Custodians and Intervention in DSS cases

Band-aides support

This is a true  story about a custodian of a child involving DSS in a South Carolina case. Confidentiality mandates preclude identifying any of the participants.

A family court judge recently granted a woman’s (referred to herein as “custodian”) motion to intervene and ordered DSS to return a (female) child which had been wrongfully removed by DSS.  There are two points in play here. First, the custodian was not the child’s parent and was not named by DSS as a party to the case when DSS filed the action.  Second, the child, who was 18-months old at the time of removal, had been voluntarily placed in the custodian’s physical custody when she was two weeks old.

Because the custodian was not named by DSS as a party, she first had to establish her right to file the motion seeking the return of the child. This was accomplished by filing a motion to intervene, which is allowed by court rules. Then she had to show that DSS wrongfully removed the child from her custody.

Because the child had been living in the custodian’s home for eighteen months, the court had little problem ordering intervention. Finding that DSS should return the child was the real issue.  So let’s look at the factual background.

The child was born in June 2010, and voluntarily placed by mother with custodian a short time later.  After a sibling was born drug-positive in November 2011, the child was unilaterally removed without court approval from custodian based on mother’s alleged neglect. DSS made no allegations of abuse or neglect against custodian and her two natural children were not removed. Also, DSS did not cite any specific facts to support how mother’s alleged substance abuse impacted adversely on the child while she was living with custodian.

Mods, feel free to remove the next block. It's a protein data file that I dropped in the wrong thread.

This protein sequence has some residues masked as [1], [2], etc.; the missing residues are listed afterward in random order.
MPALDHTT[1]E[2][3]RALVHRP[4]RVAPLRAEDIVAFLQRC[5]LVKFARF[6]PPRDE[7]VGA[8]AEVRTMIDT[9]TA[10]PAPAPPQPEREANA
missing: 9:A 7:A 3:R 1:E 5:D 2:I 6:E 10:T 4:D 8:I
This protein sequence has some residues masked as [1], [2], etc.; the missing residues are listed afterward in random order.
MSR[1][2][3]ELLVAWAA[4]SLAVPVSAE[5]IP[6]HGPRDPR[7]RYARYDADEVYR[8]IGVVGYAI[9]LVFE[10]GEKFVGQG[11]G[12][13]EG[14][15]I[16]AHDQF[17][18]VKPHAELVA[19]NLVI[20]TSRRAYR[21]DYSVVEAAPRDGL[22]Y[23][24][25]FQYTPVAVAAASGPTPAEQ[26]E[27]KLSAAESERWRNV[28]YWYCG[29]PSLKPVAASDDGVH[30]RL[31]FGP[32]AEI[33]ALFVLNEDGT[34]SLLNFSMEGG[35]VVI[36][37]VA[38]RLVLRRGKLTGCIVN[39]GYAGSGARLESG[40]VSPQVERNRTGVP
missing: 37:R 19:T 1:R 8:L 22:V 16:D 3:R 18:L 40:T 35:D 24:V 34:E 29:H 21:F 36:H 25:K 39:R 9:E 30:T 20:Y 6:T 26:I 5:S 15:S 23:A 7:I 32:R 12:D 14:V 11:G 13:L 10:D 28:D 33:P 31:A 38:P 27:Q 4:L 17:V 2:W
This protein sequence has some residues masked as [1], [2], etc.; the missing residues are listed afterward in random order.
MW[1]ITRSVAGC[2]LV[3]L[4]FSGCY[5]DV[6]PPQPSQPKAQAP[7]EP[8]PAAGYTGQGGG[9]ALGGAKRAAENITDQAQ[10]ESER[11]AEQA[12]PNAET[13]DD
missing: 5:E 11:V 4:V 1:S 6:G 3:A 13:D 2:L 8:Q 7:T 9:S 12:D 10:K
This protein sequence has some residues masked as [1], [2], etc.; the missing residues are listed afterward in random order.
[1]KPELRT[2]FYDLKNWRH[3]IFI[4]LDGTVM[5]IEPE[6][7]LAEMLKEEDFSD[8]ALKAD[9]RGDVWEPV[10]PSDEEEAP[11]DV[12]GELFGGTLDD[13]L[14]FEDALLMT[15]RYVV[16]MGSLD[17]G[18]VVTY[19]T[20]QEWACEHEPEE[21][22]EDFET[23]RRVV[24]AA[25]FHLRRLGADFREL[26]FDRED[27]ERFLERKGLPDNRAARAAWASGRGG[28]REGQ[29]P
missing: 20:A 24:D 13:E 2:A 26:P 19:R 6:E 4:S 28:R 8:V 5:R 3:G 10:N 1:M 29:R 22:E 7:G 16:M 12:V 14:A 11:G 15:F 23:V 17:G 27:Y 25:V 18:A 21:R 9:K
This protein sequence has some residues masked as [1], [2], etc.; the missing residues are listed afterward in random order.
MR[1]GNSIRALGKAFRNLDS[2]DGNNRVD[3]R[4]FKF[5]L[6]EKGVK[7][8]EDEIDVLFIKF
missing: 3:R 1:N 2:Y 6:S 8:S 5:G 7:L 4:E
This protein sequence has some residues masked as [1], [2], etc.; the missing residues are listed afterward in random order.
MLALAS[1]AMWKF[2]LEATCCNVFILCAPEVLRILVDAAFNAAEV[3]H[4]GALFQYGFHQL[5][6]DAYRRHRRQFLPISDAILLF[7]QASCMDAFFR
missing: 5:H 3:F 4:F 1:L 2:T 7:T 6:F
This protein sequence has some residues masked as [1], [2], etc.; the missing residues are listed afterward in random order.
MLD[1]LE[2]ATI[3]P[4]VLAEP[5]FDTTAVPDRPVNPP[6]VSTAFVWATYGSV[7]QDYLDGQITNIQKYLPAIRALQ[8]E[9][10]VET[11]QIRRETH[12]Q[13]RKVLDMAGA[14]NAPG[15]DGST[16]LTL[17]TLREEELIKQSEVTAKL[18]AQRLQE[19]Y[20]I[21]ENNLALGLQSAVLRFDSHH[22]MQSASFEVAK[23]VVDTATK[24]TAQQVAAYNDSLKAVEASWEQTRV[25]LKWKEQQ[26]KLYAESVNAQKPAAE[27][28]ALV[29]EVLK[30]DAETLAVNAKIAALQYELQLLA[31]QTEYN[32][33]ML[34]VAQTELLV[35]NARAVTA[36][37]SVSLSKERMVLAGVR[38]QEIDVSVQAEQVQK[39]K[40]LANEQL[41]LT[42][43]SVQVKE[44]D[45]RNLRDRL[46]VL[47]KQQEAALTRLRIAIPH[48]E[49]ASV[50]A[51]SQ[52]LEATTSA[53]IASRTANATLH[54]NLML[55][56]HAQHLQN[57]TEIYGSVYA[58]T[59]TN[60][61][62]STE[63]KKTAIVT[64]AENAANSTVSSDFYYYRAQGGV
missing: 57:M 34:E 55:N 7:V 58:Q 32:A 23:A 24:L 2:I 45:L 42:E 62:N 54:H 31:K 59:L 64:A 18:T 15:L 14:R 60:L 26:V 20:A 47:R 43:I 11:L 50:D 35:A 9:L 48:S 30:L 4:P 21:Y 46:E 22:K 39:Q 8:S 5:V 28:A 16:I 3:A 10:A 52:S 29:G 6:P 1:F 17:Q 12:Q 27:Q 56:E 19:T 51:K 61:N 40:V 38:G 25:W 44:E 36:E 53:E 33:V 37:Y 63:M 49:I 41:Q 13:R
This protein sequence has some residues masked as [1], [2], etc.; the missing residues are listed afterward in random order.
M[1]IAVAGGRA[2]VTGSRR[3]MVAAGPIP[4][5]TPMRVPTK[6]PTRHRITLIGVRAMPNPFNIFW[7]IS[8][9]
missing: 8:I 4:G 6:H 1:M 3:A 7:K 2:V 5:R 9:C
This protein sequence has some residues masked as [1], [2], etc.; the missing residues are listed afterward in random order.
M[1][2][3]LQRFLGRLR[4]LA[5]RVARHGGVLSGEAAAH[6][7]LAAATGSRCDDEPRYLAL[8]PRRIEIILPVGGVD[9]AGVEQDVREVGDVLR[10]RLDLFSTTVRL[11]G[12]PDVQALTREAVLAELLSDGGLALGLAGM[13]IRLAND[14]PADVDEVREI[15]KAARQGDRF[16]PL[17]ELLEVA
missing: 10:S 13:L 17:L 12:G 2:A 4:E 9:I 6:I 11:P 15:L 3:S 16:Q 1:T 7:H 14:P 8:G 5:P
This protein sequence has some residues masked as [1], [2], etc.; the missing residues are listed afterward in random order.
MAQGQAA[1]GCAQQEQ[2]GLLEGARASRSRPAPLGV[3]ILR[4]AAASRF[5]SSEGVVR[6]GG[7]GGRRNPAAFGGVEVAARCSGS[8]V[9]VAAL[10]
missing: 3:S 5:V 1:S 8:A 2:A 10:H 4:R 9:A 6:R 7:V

DSS must follow the law when removing children from their home.  The South Carolina Court of Appeals has ruled that even a voluntary placement, when made in conjunction with a DSS investigation, requires a proper removal hearing.  SCDSS v. Randy S., 390 S.C. 100, 700 S.E.2d 250 (Ct.App. 2010).  Could a DSS caseworker be charged with kidnapping?  Perhaps.

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Written by

Graves H. Wilson, Jr. worked as a staff attorney for the South Carolina Department of Social Services in Dorchester County, South Carolina from 2005 to 2011. He now represents clients involved in DSS cases--parents, grandparents, or other interested parties. He practices state-wide and accepts cases in all South Carolina counties.

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